BWW Review: AN OCTOROON at SHAW FESTIVALExperimental Take on 19th Century Melodrama Mostly Succeeds

Pushing the limits of the Shaw Festival's mission, an edgy slave story from a different era is being presented in The Royal George Theatre. By the looks of it, Shaw's usual audiences are in for an eye opener. Branden Jacobs-Jenkins (aka BJJ) has taken us on his own personal journey of frustrated playwright who takes the advice of his psychologist and writes a play as an homage to an obscure playwright Dion Boucicault. Boucicault's 1859 played entitled "The Octoroon" has been transformed by BJJ into "An Octoroon." In doing so, BJJ creates a prologue of his own invention describing his experiences in producing the original work, where no white actors would take on a the roles of evil white plantation and slave owners. "The Octoroon" tells the story of a plantation that is on the brink of being sold, the original owner's sexual relations with a slave that produces an octoroon ( one who possesses 1/8 Negro blood), the threat of new found love, misogyny and the overall treatment of slaves.

BJJ's work is transformative in that some of the black characters are played by white actors in black face while some of the white characters are played by black characters in "white face," thus blurring all stereotypical preconceived notions. BJJ includes himself in the play and is brilliantly played by African-American Andre Sills. He explains his story in the prologue and then becomes 2 white characters--the present plantation owner George and the villain M'Closky.

The 5 acts that follow are mostly played out as the original play, but BJJ implies that no one really knows how slaves spoke, so his take on the language in his script often adopts a 21st Century lingo. Music by Ryan deSouza often morphs from hip hop to Victoriana to plantation music. What reads out on paper as archaic melodrama in actuality is surprising realistic, thankfully to the credit of Director Peter Hinton. Hinton understands the melodrama genre, but instead of making fun of it, employs it's conventions and the end result of twirling mustaches, near fainting, and guttural cries of anguish oddly seem appropriate for the gritty details of the story. BJJ's use of coarse language, in addition to the scripts use of the N- word, prove that this play is not for the faint of heart. But somehow the inherent strength of the words, no matter how pejorative, works to cement the emotions the characters feel.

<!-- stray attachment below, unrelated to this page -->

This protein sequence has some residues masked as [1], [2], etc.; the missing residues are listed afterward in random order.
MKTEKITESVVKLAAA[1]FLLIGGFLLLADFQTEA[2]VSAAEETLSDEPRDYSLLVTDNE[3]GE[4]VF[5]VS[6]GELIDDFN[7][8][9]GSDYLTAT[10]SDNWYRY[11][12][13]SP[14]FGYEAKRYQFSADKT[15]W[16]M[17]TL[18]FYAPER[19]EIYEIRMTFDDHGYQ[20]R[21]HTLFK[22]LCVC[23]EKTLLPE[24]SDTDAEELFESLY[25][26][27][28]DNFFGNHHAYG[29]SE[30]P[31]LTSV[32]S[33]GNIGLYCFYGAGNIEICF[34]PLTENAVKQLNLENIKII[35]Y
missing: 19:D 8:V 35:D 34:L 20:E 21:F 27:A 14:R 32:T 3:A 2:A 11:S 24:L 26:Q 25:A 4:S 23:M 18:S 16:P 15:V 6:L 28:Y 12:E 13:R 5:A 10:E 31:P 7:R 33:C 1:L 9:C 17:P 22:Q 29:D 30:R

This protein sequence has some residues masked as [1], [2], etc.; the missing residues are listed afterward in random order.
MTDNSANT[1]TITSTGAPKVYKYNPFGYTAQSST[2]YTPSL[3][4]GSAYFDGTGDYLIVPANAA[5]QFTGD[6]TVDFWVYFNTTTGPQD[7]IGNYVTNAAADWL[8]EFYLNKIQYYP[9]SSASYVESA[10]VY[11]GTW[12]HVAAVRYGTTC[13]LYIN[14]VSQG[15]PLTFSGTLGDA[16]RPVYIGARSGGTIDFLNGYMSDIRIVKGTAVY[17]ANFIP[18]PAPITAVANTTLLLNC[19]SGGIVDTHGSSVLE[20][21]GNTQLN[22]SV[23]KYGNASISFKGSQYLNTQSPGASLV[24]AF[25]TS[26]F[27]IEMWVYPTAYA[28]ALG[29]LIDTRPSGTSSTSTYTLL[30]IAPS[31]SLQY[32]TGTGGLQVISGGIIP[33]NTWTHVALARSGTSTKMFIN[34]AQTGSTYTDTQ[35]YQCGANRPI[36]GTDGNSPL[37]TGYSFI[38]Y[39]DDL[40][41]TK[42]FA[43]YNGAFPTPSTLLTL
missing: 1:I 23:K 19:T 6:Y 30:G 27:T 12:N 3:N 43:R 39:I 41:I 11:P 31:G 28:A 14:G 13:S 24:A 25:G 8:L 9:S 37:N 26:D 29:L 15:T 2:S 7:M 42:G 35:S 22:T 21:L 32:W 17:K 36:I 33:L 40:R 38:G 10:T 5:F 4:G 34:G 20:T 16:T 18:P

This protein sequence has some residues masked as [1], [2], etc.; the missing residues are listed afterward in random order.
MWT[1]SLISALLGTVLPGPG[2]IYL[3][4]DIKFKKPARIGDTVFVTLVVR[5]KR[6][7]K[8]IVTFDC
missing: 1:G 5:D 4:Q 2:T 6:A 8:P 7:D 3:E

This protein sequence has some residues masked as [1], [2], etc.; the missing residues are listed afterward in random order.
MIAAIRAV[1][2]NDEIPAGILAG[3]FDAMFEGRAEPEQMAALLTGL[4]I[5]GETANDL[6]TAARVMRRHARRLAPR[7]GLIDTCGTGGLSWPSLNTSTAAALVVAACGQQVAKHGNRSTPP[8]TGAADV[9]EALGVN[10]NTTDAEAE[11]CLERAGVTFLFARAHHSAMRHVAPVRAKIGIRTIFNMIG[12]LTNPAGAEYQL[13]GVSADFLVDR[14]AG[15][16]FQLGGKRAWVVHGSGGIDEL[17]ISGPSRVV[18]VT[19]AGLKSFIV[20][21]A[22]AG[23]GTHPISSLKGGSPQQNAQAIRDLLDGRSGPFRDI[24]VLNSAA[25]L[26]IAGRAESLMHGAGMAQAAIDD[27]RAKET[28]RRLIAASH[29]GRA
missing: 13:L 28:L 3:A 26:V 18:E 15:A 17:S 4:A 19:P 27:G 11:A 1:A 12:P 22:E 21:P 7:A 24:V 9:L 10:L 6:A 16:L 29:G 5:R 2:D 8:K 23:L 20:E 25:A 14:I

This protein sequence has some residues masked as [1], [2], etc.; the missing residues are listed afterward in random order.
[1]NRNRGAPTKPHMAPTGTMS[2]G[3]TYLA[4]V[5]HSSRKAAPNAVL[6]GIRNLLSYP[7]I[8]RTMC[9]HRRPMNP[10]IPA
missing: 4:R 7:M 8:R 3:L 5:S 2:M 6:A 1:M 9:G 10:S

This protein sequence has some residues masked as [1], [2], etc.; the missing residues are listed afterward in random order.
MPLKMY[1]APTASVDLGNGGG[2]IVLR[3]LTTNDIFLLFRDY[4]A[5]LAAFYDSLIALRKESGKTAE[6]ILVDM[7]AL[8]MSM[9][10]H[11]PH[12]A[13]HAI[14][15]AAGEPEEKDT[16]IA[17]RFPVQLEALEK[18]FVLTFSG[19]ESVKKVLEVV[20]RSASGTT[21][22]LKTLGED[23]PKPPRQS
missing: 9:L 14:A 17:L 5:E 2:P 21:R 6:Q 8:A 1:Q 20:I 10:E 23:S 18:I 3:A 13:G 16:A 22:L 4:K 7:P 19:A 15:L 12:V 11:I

The drama on plantation life is well served by the melodramatic genre, as the evils are heightened by the class differences. Diana Donnelly embodies the wealthy white woman, whose family's money could save the plantation. Her airs and indignation towards the slaves was palpable. Meanwhile, the Indian presence in Louisiana serves as a secondary plot, where an Indian is suspected of killing a slave.

Patrick McManus plays multiple roles, including the Indian Wahnotee and the slave auctioneer LaFouche. But his most perplexing role was that of "playwright," suggesting Boucicault himself. In the prologue he meets BJJ, both men clad in their underwear, feuding and applying appropriate face paint to prepare for the play.

Kiera Sangster as Minnie and Lisa Berry as Dido are the two house slaves and they provide much of the heart of the slave life. These two ladies shine, full of sass and angst. Ryan Cunningham as Pete shows desperation and indentured servitude as the old slave Pete.

Vanessa Sears is Zoe, the so called octoroon who was raised as a white "lady." Ms. Sears fully embodies the young woman torn between love for a white man and her possible fate of being found part Negro and placed up for sale with the other plantation slaves. Watching the chained slaves preparing to stand on the auction block was eerie and cleverly staged, aided by Bonnie Beecher's evocative lighting.

Mr. Sills rise to the challenge of playing 3 roles and BJJ cleverly writes a scene where he must play the villain and the hero in conversation, which is helped by a split costume of half black and half white. Sills gives a tour de force performance as he literally struggles and fights with himself, as the two men physically duke it out.

In deference to any good plantation story, the character of Br'er rabbit makes occasional appearances, giving the audience that added notion that this type of story was most definitely based in reality, as the rabbit appears to be taking in the drama, to be retold later.

The pinnacle of the story hinges upon a photograph that proves who the real slave killer may be. Here is where the author BJJ doesn't give the audience enough credit. BJJ explains that audiences of 1859 would find the entire concept of photographic evidence new and shocking, but he thinks today's audience require a more dramatic climax- so he breaks the fourth wall, jumps out of character, and cues the audience to his notions. The story seemed riveting enough to me that this seemed more like pandering than important dramatic license.

Jacobs-Jenkins' take on "The Octoroon" gives modern audiences a glimpse into theatricality of a long ago era, yet manages to tell it's new story with deference to the original. That story, though probably not unique, still serves to shed light on a part of American history that many hope to forget- as racial struggles in the US are still at the forefront of the daily news.

AN OCTOROON plays at the Royal George Theatre of the Shaw Festival in Niagara on the Lake through October 14, 2017. Contact for more information.

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From This Author Michael Rabice

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